by Hannah Gibson
When I began my PhD in April, one of first things I did as soon as I obtained university library access was look up all the books they had relating to my topic. I am exploring surrogacy within the New Zealand context and with little anthropological research done on the subject here, I delved into the research conducted by other anthropologists around the world. My desk started to pile up with books and articles, and I spent a few happy hours ordering books online. With a research proposal due after the first 6 months, exploring the right literature is crucial. It has been described here as a ‘reading marathon’, an exhausting process where you need to develop the right skills. A tip they I’ve found helpful is ‘finding the key authors and/or research groups that produce stuff that is most closely aligned to your work and then reading ‘outwards,’ using the bibliographies on these papers as your guide.’ However, due to a fieldwork opportunity occurring in my second month to spend time with a surrogate mother, I found myself applying for human ethics approval much quicker than anticipated. Luckily, I had spent several months before my start date reading as much academic literature as I could and had a small foundational knowledge base. Yet with the start of fieldwork, the ‘normal’ trajectory that I anticipated to follow veered off course onto a more rugged road.
Juggling fieldwork and reading takes a bit of practice. And some weeks doing the latter is something I don’t have time or energy to commit to. So, after a recent mini meltdown moment of questioning whether I am indeed reading enough at this stage, I was taken for a coffee by two faculty members and given reassurance, but perhaps more importantly, encouragement about looking at learning in a different way. Reading ethnographies and articles is really important, but equally, there is great reward (and enjoyment) in looking to other forms of learning. Particularly when brain energy is lower but I still want to be thinking about my topic. I was given some excellent tips, including reading fiction, watching movies and listening to podcasts that explore my central focus of surrogacy and assisted reproductive technology.
Fiction is also valuable to see different styles of creative writing, which is relevant to anthropology students and anyone writing ethnographically. This blog post on Savage Minds contends that fiction provides social analysis, and that ‘novels can be useful in teaching because, like good ethnography, they humanize the struggles of people one might not hear from otherwise.’ Tensions, characters and stories are usually drawn from real life, and I’ve found that science fiction novels in particular offer a glimpse of how society could function differently. On my busy days and weeks I spend my downtime reading a vast array of genres and watching movies or TV shows (for example, a whole season of Friends where Pheobe becomes a surrogate for her brother and his wife) that engage with the topic of kinship, medical tourism and beyond.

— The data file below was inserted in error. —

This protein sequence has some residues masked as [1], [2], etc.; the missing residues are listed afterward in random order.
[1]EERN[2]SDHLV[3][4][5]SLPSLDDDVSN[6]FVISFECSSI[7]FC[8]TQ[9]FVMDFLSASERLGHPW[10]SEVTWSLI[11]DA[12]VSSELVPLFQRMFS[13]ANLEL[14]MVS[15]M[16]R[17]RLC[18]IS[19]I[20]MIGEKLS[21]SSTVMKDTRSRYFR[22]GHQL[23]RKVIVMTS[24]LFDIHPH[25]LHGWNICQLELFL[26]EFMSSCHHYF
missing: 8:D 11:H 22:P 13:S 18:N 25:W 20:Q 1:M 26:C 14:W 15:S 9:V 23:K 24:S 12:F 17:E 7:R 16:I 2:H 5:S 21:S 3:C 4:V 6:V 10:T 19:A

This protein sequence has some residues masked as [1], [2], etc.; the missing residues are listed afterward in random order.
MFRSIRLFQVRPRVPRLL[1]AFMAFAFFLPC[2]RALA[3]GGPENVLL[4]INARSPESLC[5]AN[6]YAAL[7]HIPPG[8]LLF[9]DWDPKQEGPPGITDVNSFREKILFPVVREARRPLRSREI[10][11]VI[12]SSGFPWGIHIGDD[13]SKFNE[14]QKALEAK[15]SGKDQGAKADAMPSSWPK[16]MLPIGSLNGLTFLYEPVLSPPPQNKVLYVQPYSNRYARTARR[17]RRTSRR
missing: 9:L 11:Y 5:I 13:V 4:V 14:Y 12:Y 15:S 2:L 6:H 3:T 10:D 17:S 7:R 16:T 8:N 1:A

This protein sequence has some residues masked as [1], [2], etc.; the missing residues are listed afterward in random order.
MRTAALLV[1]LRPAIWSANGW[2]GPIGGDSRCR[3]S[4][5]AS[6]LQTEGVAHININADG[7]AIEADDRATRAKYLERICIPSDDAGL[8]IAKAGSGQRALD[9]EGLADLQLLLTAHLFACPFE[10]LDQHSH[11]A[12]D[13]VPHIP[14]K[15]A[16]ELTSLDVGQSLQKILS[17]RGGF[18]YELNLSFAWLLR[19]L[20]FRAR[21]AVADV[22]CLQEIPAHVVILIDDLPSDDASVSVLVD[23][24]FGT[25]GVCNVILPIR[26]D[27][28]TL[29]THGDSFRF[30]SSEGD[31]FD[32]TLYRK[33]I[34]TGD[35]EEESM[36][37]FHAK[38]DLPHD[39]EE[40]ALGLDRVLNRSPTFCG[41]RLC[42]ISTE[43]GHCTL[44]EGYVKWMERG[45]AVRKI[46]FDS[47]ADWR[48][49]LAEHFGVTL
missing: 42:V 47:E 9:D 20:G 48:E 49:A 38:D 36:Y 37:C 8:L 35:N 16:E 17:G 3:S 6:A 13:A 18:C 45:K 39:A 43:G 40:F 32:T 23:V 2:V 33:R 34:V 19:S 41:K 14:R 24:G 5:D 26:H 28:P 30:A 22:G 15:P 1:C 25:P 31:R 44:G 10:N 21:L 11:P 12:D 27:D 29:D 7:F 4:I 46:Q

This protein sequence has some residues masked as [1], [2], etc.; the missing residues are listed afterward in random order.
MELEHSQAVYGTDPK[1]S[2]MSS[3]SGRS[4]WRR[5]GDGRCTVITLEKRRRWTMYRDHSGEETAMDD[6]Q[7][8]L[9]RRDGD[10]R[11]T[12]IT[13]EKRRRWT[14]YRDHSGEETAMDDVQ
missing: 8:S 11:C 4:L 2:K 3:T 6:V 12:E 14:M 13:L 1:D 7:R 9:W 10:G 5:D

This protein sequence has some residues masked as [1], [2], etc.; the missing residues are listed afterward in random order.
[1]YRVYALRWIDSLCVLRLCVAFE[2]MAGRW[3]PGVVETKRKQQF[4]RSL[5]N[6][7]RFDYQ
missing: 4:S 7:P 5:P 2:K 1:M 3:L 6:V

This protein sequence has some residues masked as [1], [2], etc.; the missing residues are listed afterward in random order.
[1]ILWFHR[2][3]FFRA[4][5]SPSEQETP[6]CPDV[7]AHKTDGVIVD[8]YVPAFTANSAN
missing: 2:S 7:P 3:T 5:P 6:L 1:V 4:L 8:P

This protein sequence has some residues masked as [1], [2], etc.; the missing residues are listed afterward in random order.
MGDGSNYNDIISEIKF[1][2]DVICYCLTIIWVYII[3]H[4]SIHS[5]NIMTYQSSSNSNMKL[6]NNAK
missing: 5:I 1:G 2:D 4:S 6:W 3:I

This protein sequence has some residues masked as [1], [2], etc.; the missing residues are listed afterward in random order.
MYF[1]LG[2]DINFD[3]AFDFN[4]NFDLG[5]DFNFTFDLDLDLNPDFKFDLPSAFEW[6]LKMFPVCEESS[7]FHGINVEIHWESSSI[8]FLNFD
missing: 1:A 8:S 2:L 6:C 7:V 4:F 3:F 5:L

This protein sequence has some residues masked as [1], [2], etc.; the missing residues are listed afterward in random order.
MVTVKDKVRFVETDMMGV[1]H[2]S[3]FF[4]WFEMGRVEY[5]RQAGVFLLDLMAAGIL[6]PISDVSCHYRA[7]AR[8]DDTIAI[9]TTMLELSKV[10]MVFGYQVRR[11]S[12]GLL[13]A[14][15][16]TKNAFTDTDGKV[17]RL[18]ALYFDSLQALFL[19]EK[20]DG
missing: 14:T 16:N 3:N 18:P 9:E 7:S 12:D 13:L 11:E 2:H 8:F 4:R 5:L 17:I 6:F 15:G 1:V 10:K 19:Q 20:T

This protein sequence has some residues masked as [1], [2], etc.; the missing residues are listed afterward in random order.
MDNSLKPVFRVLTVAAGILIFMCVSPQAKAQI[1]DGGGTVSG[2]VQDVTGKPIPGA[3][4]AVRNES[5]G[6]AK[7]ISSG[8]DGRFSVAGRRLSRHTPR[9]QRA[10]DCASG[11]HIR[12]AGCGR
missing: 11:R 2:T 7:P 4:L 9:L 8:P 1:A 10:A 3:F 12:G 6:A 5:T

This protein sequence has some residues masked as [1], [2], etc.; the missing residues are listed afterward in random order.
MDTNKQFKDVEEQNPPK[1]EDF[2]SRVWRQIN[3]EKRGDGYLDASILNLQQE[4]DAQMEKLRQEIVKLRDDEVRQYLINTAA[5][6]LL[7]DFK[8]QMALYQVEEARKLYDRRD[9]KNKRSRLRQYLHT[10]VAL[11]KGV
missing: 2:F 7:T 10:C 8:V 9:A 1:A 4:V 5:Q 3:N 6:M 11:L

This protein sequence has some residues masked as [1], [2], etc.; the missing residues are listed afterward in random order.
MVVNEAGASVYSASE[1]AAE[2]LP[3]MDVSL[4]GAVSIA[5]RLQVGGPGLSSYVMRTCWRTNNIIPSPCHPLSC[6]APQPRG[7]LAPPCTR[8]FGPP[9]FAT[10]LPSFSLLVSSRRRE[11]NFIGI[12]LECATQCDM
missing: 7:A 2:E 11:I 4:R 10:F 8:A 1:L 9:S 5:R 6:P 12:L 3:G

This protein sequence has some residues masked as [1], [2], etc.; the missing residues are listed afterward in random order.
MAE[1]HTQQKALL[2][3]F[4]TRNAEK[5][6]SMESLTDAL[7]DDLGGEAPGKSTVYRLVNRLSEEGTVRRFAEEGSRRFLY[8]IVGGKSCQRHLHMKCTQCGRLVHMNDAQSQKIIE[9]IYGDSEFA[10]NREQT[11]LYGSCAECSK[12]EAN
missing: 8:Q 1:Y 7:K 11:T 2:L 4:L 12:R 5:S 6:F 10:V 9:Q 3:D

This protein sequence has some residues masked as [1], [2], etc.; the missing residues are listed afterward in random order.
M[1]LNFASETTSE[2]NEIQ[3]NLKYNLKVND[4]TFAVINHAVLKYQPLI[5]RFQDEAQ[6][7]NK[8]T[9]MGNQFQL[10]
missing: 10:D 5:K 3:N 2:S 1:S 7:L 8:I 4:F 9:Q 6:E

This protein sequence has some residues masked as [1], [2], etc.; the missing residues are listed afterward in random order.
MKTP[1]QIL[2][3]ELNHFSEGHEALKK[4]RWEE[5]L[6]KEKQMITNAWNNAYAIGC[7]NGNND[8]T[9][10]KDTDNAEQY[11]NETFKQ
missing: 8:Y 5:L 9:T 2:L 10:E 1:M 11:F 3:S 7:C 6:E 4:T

Today I want to write about The Handmaids Tale by Margaret Atwood, a dystopian parable written in 1985 that is set in post-revolution America. In this novel, women are reduced to resources, with the fertile becoming ‘handmaids’ to wealthy couples, meaning the woman will copulate with the husband and carry a baby for them. Written over 30 years ago at the height of second-wave feminism clashing with the Christian right in American politics, this book could be interpreted as a warning of what might happen when religious ideologies are taken too far. Despite its age, it is still relevant today, particularly for ethical discussions around surrogacy and gender inequality. For example, the wives are always publicly seen as infertile, even when the man is the infertile party. “The blame is given to the women. There is no such thing as a sterile man anymore, not officially. There are only women who are fruitful and women who are barren, that’s the law” (p. 61). Anthropologist Marcia Inhorn has written extensively about this issue occurring in the Middle East today. Related to the topic of gender inequality, debates whether surrogate mothers are being exploited or asserting their agency and human rights is regularly in the media (note: the majority of cases that create concern tend to be in developing countries; a topic for a blog post all by itself!). Even Yale University is in on the discussion.
Thus, my recent bout of self-doubt was fruitful because I became aware of the value of fiction, science fiction, movies, tele-novelas and reality television. Whilst I continue to read academic literature and articles, I’m thankful I’m taking somewhat of a scenic route.
Hannah Gibson is a PhD student in anthropology at VUW. For her PhD research, she is exploring surrogacy within a New Zealand context. This includes the everyday domain of reproductive practices and examining the reproductive hopes, motivations, and experiences of intended parents and surrogates, with a particular focus on how they navigate the biomedical, legal, and regulatory processes and challenges.
Books photo by Josh Koonce (https://www.flickr.com/photos/koonce/)